Published 8 January 2020
It’s crystal ball time again, as we start the new year. How will the next 12 months pan out for investors in commercial property? To answer that question requires an in-depth knowledge of the market – and some 2020 Vision.
The result of the General Election, returning a parliament with a clear majority, will unlock the political logjam which has resulted in an excuse for inactivity due over the past two years.
This will enable the economy to excel and shine as it has been threatening to do throughout that period. We are at the right point in the economic cycle to stimulate growth, the pound is at pretty much an ideal level, and the economy should be flying. Whatever your political persuasion, it is difficult not to welcome the certainty that a clear mandate to govern result brings.
One result of two years of uncertainty is that there is a huge amount of cash in the economy looking for a home, as investors have been sitting on their hands to an extent, waiting to find out what is going to happen. Expect that cash to be splashed on freehold commercial property over the next 12 months, driving up values and resulting in the best properties being snapped up.
This will be helped by continued low interest rates, making other forms of investment relatively unattractive. We may see rates start to creep up towards the end of 2020 but is likely to be just that – a slow creep, and only then if consumer spending starts to get out of control.
The other important economic indicator, inflation, is well under control, and I can’t see it rising above its target 2.5% at all in the year.
One caveat to all of this: if the new Government keeps its manifesto promises, there will be an increasing conflict between keeping the economy moving and long-term economic prudence. But it is difficult to see this having an appreciable effect in 2020.
Although not strictly relevant to commercial property investment, residential house prices do have a bearing, both for confidence reasons and because some investors will transfer between the two sectors. For the record, my residential colleagues expect house prices to rise by an eminently sustainable three to five per cent during the year.
There is no reason to think that the High Street’s woes won’t continue into 2020, but it’s not a universally pessimistic picture. At last the retail sector is starting to adapt to the new reality, and landlords are widening their offer, becoming more flexible in the type of business they are prepared to accommodate. 2020 will be the year in which we find out if this strategy is working.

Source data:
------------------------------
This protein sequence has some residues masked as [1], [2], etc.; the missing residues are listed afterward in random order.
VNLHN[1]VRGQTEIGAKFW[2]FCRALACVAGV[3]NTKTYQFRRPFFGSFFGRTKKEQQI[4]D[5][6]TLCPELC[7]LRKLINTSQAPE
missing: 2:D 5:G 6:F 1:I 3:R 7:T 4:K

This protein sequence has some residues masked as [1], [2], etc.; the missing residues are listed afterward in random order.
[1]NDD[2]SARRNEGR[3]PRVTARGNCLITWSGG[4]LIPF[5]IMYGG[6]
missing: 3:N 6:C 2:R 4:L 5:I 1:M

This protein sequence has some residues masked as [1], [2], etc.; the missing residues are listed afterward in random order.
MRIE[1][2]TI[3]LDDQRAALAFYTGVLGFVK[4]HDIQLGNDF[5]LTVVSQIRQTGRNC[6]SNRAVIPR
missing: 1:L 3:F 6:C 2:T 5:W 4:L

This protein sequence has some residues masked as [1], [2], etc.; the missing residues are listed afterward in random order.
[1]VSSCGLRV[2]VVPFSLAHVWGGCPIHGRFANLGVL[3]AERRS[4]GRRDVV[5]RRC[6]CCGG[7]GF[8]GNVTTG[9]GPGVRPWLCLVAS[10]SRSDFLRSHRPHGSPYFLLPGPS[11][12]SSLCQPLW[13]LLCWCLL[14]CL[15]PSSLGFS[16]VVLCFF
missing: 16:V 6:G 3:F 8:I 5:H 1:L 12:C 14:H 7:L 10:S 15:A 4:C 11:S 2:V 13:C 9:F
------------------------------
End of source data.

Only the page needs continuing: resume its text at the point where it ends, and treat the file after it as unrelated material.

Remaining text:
One thing is sure, though: Norwich’s prime city centre pitch will continue to thrive, as will the independent Norwich Lanes. We have learnt that to be successful, a retail area has to be a destination in its own right, where the variety of what is on offer is difficult to replicate on the internet.
Outlying city retail parades on busy main roads will continue to prosper, as will those market towns which have made the effort to preserve a good variety of destination retail outlets – places such as Aylsham, Holt and Sheringham.
But there are silver linings to every cloud: when demand from large multiples declines, it opens the way for new, independent start-ups
It’s true that rents are under pressure in the retail sector, but this is reflected in some very attractive freehold prices, which mean percentage yields can be very healthy indeed. So for investors prepared to take the time and effort to find the right property in the right location, there is still value to be had in retail property.
Buoyant demand for top-quality office accommodation, coupled with a continuing shortage of such Grade A buildings, means that the year will see more upward pressure on rents. Top-end rents are already breaching £17 per square foot; expect that to break through the £18.50 mark by the end of the year.
Unsurprisingly with such strong rental yields to be had, there is insatiable demand for freeholds by investors, both because of the volume of cash looking for a home, and due to low interest rates making financing such investments good value.
Because of the lack of Grade A stock, secondary quality offices are also doing well, particularly where landlords are being savvy and undertaking refurbishments. The mismatch between demand and supply is inevitably meaning some occupiers are looking in this space.
Despite all this, we haven’t yet seen any appreciable rise in speculative office development, perhaps because of the political uncertainty over the pas couple of years. I predict that we may finally start to see investors embarking on this kind of activity in the second half of 2020.
2019 was a boom year for the industrial sector, and there is no reason to think that this won’t continue into 2020. There has been strong rental growth, with rents of £8 per square foot commonplace – expect these to rise by as much as ten per cent during the coming year.
The result of all this is an exceptional demand for freehold investments. One building we marketed in Vulcan Road received five bids in the first week of marketing, and that kind of competition is not unusual.
Hot locations in 2020 will be around the north of the city, which has been opened up by the Broadland Northway. Rackheath has been, and will continue to be, a big winner, as will Aylsahm and North Walsham. Alongside this, Great Yarmouth’s position in the offshore energy sector is leading to strong demand.
Strongest demand will be for buildings between 3,000 and 6,000 square feet, a reflection of the boom in servicing and engineering companies, rather than all-out manufacturing, which tends to require much bigger spaces. Expect to see more speculative development of such units in 2020.
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